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During the centuries of Greek and Roman domination, the gulf region was of limited interest to the major powers, but the area's importance as a strategic and trading center rose with the emergence of Islam in the seventh century A.D. 

The caliphate's military strength was concentrated at Hormuz (The Strait of Hormuz). Strategically sited at the mouth of the gulf, its authority extended over ports and islands of the Arabian Sea and the Persian Gulf. 

The strategic importance of Hormuz, however, did not survive the appearance of Western powers, initially the Portuguese who came to the gulf in the late fifteenth century after Vasco da Gama's discovery of the route to India via the Cape of Good Hope. The Ottomans and the Iranians also tried to dominate the gulf but faced opposition from local tribes in Bahrain and Muscat, reluctant to cede authority over their territories, which by then were the most important areas on the coast. 

Increasing British involvement in India beginning in the late eighteenth century quickened British interest in the gulf region as a means of protecting the sea routes to India. Before British intervention, the area was notorious for its pirates and slave trade and was called the Pirate Coast. 

The principal challenge to Britain arose from the 'Al Qawasim' (Qasimi forces) a tribal confederation originating in the area of the present-day United Arab Emirates (UAE). 

The 'Qawasim', who amassed a fleet of about 900 vessels, demanded tribute for the passage of merchant vessels and were regarded as pirates by the Europeans. Between 1809 and 1820, British sea power gradually brought about the destruction of the 'Qawasim' fleet. 

The British defeated the Qawasim' in 1819, burning their ships and the town of Ras al Khaimah. This in turn led to the signing of agreements with Britain by the 'Qawasim' and other Sheikhs which suppressed the piracy and slave trade in the gulf region. 

In 1820 a peace treaty with the British government, followed by other agreements such as the Perpetual Maritime Truce of May 1853. Under the Exclusive Agreement of March 1892, the Trucial sheikhs agreed not to enter into any agreements or correspondence with other powers, receive foreign agents, or cede, sell, or give any part of their territory to another government and to abstain from piracy. 

In return, the British government assumed responsibility for the foreign relations of the emirates and promised to protect them from all aggression by sea and to lend its support against any land attacks. Before the end of the century, Britain extended protection to Bahrain and Kuwait; Qatar entered the system after it repudiated Ottoman sovereignty in 1916.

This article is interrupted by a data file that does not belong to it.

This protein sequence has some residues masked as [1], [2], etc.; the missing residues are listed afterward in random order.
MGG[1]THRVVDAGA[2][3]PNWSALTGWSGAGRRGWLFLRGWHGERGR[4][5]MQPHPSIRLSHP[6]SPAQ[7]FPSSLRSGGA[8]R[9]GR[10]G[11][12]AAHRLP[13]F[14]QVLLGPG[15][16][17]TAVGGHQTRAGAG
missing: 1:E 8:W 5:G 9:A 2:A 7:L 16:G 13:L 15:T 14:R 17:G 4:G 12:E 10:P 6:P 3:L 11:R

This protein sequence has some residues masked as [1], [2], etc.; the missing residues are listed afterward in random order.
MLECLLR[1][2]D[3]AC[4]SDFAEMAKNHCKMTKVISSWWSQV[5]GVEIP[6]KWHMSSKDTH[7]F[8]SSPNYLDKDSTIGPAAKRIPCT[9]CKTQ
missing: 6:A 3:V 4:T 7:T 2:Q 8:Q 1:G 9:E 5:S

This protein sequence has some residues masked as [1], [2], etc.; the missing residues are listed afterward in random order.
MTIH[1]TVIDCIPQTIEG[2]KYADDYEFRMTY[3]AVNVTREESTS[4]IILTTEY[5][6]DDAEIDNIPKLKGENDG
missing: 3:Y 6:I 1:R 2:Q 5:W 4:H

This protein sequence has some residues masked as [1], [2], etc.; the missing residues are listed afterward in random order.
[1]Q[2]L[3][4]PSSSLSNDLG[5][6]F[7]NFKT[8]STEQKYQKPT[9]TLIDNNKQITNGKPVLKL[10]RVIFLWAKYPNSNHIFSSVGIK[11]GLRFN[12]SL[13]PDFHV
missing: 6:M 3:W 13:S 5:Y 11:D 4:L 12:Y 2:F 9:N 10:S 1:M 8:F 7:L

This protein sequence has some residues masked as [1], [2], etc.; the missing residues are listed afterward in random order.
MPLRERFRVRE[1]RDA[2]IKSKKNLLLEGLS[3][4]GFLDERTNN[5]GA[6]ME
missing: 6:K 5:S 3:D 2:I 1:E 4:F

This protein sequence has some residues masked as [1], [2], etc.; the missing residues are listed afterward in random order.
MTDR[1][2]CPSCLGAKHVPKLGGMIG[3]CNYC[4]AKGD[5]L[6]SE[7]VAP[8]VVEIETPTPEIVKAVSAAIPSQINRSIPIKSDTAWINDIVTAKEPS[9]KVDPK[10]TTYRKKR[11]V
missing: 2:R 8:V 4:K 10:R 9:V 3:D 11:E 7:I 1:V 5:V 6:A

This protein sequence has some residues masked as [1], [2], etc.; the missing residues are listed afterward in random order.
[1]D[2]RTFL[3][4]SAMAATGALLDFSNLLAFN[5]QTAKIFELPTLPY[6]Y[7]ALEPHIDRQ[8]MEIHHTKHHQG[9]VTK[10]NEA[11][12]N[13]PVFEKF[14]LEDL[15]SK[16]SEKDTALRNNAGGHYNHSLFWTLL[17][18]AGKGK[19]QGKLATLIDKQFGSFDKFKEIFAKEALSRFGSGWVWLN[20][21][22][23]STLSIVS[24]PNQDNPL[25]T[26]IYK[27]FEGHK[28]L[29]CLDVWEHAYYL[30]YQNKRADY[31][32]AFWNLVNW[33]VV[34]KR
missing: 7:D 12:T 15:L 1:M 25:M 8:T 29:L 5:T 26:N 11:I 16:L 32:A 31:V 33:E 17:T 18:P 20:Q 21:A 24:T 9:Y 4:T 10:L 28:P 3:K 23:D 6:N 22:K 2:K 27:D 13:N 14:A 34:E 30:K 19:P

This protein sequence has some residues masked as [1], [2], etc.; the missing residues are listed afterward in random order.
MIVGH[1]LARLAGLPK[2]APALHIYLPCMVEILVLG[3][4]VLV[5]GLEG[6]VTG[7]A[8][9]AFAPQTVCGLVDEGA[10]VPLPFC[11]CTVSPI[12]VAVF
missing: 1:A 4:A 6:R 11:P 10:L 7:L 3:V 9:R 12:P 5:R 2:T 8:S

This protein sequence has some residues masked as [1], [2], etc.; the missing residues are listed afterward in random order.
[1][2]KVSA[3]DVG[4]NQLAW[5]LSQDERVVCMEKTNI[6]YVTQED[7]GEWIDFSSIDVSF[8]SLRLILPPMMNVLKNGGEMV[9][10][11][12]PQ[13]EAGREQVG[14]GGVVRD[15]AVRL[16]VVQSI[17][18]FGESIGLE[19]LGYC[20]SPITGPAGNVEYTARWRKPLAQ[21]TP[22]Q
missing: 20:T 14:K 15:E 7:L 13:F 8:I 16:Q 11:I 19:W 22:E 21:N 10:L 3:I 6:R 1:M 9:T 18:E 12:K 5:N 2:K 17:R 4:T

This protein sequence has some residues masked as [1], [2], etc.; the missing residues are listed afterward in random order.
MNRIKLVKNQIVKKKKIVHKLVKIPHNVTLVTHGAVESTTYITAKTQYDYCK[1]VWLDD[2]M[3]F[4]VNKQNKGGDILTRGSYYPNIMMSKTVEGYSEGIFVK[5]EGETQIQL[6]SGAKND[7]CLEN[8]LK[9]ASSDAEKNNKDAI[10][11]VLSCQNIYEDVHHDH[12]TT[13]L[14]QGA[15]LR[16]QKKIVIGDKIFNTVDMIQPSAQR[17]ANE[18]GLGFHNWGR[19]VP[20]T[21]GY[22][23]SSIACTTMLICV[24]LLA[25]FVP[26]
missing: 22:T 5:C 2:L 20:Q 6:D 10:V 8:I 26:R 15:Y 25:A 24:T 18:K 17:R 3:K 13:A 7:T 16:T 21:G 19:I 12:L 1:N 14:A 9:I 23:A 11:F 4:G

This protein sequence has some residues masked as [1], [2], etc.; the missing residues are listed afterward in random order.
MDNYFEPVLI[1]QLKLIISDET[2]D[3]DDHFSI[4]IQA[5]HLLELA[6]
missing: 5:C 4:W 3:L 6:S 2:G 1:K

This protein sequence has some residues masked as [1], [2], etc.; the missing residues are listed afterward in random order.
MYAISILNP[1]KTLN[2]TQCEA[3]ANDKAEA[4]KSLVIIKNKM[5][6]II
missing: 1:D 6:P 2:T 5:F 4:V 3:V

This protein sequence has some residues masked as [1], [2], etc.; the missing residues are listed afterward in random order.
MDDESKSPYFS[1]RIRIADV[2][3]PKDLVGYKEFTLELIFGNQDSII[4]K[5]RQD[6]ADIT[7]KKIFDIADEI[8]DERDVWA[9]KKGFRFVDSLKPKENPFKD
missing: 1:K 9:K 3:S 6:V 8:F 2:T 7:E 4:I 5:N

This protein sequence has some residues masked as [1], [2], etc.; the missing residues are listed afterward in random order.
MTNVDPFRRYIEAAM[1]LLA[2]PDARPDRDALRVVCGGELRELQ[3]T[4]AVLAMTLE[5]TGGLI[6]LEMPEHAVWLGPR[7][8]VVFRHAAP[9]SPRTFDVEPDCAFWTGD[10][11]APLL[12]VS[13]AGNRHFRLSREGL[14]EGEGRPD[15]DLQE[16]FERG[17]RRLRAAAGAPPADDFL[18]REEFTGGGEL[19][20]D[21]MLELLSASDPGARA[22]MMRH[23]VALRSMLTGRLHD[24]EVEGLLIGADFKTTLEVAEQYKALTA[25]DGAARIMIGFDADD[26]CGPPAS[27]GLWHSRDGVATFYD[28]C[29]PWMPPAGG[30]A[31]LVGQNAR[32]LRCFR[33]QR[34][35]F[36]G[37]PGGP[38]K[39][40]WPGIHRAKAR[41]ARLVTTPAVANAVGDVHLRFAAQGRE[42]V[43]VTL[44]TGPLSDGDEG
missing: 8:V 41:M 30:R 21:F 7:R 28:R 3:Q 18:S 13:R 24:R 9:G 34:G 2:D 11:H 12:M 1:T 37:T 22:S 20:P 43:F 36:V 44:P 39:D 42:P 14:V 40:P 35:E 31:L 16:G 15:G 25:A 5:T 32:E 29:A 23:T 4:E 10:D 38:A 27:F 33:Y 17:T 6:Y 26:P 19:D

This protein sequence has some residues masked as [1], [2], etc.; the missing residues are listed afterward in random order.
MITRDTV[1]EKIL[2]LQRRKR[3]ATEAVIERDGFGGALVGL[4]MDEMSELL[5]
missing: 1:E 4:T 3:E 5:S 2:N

The strategic importance of the Persian Gulf became increasingly apparent as the oil industry developed in the twentieth century. Saudi Arabia, Iraq, and Iran all claimed some of the territory of the gulf states during the years between World War I and World War II, but Britain's firm resistance to these claims enabled the emirates to maintain their territorial integrity without resort to arms. 

Except for a small force of the British Indian Navy to ensure observance of the treaty conditions and maintain maritime peace in the gulf, Britain abstained from direct military involvement. As the wealth of the gulf's oil resources became clear, the size of the British military establishment expanded.

By the end of the 1960s, Britain had about 9,000 men in Oman, Sharjah (an emirate of the UAE), and Bahrain, where British military headquarters was located. The Trucial Oman Scouts, a mobile force of mixed nationality that Britain supported and British officers commanded, became a symbol of public order in the UAE until Britain's withdrawal from the Persian Gulf in 1971. 

When Britain announced that it would withdraw from the Persian Gulf, the Foreign Office assumed that the UAE would include the Trucial Coast as well as Qatar and Bahrain. Those later two emirates, however, refused to join the UAE and became independent states when Britain left in 1971. 

Ras al-Khaimah also sought independence, but it lacked the resources and the international support to survive on its own. (Ras al-Khaimah joined a few months later.) 

During 150 years of British rule, (After World War II the British granted internal autonomy to the sheikhdoms. Discussion of federation began in 1968 when Britain announced its intended withdrawal from the Persian Gulf area by 1971.) the sheikhdoms of Abu Dhabi, Dubai, Sharjah, Ajman, Umm al-Quwain and Fujairah merged to form the UAE on December 2, 1971, under President Zayed bin Sultan Al Nahyan, ruler of Abu Dhabi, one day after Britain ended its military presence in the area. Ras al-Khaimah joined the federation in 1972.

Unlike any other Middle Eastern state, the United Arab Emirates is a federation, consisting of seven tribally-based (The UAE has six principal tribes spread throughout the federation: the Bani Yas, the Manasir, Al Qasimi, the Al Ali, the Sharqi-yin and the Nu'aim. ) emirates that controls the southeastern portion of the Arabian peninsula south of Bahrain and Qatar. 

Today the UAE is composed of Abu Dhabi, Dubai, Sharjah, Ras al Khaimah, Fujairah, Umm al-Qaiwan and Ajman.

Abu Dhabi History
Dubai History
Sharjah And Other Emirates
Sheikh Zayed, the 'Anti-Hero'!
Sheikh Zayed bin Sultan Al Nahyan 


                 10 Smart Reasons to STOP Port Deal!

This report is an indictment of dishonest UAE authorities, who operate without respect for the rule of law and the inherent dignity of mankind".
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